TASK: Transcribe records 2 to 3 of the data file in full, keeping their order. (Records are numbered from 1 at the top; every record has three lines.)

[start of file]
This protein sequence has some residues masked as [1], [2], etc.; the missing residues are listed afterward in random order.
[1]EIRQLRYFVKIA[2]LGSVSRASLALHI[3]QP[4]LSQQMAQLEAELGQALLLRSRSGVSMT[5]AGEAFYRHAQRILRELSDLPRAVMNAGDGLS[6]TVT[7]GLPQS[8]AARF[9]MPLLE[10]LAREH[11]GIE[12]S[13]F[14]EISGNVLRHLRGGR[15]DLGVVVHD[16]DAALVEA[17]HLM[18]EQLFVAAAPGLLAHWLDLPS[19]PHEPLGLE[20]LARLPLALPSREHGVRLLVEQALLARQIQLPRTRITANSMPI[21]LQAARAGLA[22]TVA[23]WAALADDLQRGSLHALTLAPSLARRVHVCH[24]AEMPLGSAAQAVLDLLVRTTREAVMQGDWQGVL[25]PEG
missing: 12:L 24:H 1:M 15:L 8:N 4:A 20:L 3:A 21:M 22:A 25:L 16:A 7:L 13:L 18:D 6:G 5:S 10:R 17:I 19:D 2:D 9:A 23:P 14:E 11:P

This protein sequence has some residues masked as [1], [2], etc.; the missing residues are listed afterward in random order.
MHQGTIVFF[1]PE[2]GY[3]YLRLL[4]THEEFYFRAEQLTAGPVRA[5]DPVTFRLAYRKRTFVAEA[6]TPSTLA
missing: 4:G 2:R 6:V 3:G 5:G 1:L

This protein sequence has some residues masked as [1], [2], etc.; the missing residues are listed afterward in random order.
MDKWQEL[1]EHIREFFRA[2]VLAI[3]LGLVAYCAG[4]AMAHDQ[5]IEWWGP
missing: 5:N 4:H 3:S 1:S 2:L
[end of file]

This protein sequence has some residues masked as [1], [2], etc.; the missing residues are listed afterward in random order.
MHQGTIVFF[1]PE[2]GY[3]YLRLL[4]THEEFYFRAEQLTAGPVRA[5]DPVTFRLAYRKRTFVAEA[6]TPSTLA
missing: 4:G 2:R 6:V 3:G 5:G 1:L

This protein sequence has some residues masked as [1], [2], etc.; the missing residues are listed afterward in random order.
MDKWQEL[1]EHIREFFRA[2]VLAI[3]LGLVAYCAG[4]AMAHDQ[5]IEWWGP
missing: 5:N 4:H 3:S 1:S 2:L